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Password Setting Updates in Cisco Business Switches Firmware 3.2

CoreyP319
Cisco Employee
Cisco Employee

Heads up CBS250 & CBS350 users, the upcoming firmware update version 3.2 will contains updates to the password requirements. An article will be linked once published. Below is a snippet from that article highlighting the mandatory changes. 

 

These will apply to all new user accounts and any password changes made to existing user accounts.

  • New Rules cannot be disabled.

  • It will verify that the password is not from a list of known common passwords. This common password list was compiled by choosing the 10,000 most used passwords from a list of the 10,000,000 most common passwords. This list can be found on the github link.

  • No variations of the common passwords using upper/lower case or using the following character substitutions:

     

    "$" for "s", "@" for "a", "0" for "o", "1" for "l", "!" for "i", "3" for "e“

  • It will block passwords that include more than two sequential characters in a row (again looking for common substitutions and case). For example, if a password contains abc, it will be blocked as it has three sequential letters. So would @bc since there is the common substitution of the @ symbol for a. Similarly, cba will be blocked as it is sequential in reverse order. Other examples include “efg123!$”, “abcd765%”, “kji!$378”, "qr$58!230".

  • New password must not contain the username. For example, no “Admin548” for user admin.

  • New password must not contain the manufacturer name. For example, no C!sc0IsCool.

  • New password must not contain the product name. For example, no CBSCo0l$witch

12 Replies 12

Terabyte
Level 1
Level 1

Cisco's arrogance never ceases to amaze me. You prevent device owners from using passphrases because some clueless programmer who thinks they know security thinks that doubled letters are a security risk yet "Now is the time for all good men" is a MUCH MUCH MUCH stronger password than something that has to be written down to be remembered.  This is OUR hardware.  Why don't you guys focus on fixing actual problems rather than fixing ones that don't exist? 

Hello Terabyte,

Thank you for sharing your point of view. Password standards are something I agree we need to do better. Especially unifying the same standard across devices. There is agreement among our team that password standards need attention and we'll continue to represent this view in our conversations with our counterparts.

Thanks again,

Corey

I whoheartedly agree. Manufacturers should concentrate on firmware removing bugs, backdoors, etc and leave it upto the user to decide. A Cisco switch is a technical piece of kit and its usually sold to technical users not the average person in the street.

shamrockcisco
Level 1
Level 1

Bought some new switches and just spent 15 minutes trying to create a password to get into the first device. This new policy is awful! I gave up and used a randomly generated one which, as mentioned by another poster, will need to be written down because its **bleep** near impossible to remember. This is a terrible addition.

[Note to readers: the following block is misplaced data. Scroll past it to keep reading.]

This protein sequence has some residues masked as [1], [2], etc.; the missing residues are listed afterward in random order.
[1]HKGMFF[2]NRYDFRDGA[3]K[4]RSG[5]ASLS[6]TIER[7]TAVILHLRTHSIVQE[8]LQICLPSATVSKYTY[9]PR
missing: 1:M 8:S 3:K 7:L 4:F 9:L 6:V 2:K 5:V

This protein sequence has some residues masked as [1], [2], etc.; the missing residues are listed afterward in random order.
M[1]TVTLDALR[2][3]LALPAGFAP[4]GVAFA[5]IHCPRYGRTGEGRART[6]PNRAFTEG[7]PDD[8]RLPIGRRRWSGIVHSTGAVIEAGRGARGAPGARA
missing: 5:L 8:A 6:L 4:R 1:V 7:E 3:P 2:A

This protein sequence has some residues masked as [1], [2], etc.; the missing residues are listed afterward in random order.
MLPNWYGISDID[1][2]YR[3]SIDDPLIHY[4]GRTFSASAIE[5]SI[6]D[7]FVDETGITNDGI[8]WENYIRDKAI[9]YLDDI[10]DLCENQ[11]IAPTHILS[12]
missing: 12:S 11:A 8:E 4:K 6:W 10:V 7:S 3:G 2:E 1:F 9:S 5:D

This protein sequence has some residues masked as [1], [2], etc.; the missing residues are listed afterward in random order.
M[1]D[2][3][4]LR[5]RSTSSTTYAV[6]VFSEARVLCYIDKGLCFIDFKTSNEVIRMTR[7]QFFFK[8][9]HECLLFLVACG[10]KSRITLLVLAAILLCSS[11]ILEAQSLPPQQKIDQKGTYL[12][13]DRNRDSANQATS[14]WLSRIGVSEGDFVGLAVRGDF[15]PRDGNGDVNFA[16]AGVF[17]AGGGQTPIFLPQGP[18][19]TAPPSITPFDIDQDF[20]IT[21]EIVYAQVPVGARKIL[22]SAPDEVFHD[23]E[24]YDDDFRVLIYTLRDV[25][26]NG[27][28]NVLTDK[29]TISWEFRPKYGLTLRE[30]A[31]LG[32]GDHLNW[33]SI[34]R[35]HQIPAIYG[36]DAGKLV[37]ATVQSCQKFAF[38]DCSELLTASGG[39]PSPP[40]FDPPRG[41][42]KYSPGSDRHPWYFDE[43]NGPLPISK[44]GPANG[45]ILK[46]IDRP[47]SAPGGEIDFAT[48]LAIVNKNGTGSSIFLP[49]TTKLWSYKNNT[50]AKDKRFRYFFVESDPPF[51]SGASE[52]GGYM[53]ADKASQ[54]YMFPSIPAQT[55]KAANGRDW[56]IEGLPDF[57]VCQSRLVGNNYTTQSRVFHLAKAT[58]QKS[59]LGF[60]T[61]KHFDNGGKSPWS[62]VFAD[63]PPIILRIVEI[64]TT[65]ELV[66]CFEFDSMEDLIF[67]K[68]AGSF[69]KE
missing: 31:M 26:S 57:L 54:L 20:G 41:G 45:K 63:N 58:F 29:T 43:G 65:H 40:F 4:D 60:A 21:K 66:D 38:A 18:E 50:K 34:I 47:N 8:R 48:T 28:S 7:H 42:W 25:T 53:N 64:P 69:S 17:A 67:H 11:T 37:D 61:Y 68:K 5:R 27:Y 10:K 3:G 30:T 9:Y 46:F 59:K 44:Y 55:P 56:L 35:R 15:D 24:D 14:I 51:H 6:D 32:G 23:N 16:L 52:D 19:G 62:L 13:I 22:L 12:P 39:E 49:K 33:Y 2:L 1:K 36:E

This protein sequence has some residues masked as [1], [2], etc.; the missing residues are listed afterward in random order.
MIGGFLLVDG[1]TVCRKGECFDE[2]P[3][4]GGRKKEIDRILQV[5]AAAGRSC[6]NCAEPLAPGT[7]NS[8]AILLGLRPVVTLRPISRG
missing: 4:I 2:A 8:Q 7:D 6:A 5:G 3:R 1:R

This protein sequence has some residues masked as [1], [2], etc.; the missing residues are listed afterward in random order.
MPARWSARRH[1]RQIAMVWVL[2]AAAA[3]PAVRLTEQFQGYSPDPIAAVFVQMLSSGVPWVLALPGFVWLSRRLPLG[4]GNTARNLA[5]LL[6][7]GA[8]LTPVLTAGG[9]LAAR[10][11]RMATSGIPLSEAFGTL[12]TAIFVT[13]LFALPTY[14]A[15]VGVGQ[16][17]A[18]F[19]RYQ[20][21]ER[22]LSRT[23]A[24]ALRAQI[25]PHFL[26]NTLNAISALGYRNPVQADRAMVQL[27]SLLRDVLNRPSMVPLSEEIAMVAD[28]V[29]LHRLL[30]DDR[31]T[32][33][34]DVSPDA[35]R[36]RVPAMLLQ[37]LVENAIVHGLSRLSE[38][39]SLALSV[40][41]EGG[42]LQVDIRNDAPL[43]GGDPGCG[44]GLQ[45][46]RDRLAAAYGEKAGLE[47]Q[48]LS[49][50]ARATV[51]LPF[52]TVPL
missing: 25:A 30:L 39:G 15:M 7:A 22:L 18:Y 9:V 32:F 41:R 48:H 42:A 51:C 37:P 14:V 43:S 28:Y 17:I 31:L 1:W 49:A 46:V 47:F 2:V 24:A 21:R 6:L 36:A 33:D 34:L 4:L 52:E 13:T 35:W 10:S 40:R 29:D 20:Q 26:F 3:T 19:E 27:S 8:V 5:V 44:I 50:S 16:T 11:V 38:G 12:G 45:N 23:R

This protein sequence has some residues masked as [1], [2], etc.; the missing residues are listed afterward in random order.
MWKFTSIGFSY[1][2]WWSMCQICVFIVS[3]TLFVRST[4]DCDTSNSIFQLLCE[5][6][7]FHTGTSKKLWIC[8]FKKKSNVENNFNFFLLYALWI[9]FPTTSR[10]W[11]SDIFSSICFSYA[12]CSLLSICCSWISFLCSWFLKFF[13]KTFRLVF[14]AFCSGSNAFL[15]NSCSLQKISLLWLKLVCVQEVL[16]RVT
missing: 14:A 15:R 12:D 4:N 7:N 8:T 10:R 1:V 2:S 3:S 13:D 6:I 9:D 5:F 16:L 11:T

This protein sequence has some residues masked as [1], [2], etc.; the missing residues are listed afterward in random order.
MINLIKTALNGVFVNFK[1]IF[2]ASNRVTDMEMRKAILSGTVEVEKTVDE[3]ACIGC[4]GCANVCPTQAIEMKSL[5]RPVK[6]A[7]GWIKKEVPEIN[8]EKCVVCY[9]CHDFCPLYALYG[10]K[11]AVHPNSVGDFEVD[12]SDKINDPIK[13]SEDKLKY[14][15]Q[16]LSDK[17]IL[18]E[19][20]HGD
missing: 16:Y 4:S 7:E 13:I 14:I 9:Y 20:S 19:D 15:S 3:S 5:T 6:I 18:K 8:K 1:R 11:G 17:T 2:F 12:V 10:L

thomasburke1
Level 1
Level 1

It is actually the little things like this (forcing people to come up with a password they will never remember, leading them to writing it down on a sticky note) that push people to a competitor's device.  I have many cisco switches that all have the same administrative password, which nobody would ever be able to guess.  I cannot use it with this new update.  The quality of Cisco has not improved while the cost goes up.  And don't even get me started on the fact that some Cisco products are bandwidth limited unless you pay for the extra license.  I recently bought a switch from a Cisco competitor which is less than half the cost of a similar Cisco model, and it even has redundant power supplies unlike the Cisco model.  I believe I will be going with this manufacturer for all of my networking needs from here on out.  Sorry Cisco, you have lost the mark on the small/medium business market.  I'm sure you will still be on top because of those large corporations that have millions of dollars in their IT budgets, and I hope you stay in the small/medium business market because that will keep the competitors' prices low.

Hey Thomas,

I hear you on this change being a painful one. On the support side we're always working with our internal partners on product development and that is an ongoing relationship. We'll continue to push for customer friendly password requirements internally.

Thank you for your feedback.

Corey

So Corey, basically what you're saying is Cisco has NO clue what good passwords are and made a horrible decision to FORCE this garbage on people who OWN these switches and we're at the mercy of the PM who signed off on this, right?  I just got several of these in and will be RETURNING EVERY ONE OF THEM and buying switches from a vendor who 1) understands security, 2) respects customers, & 3) knows that without customers they're out of business.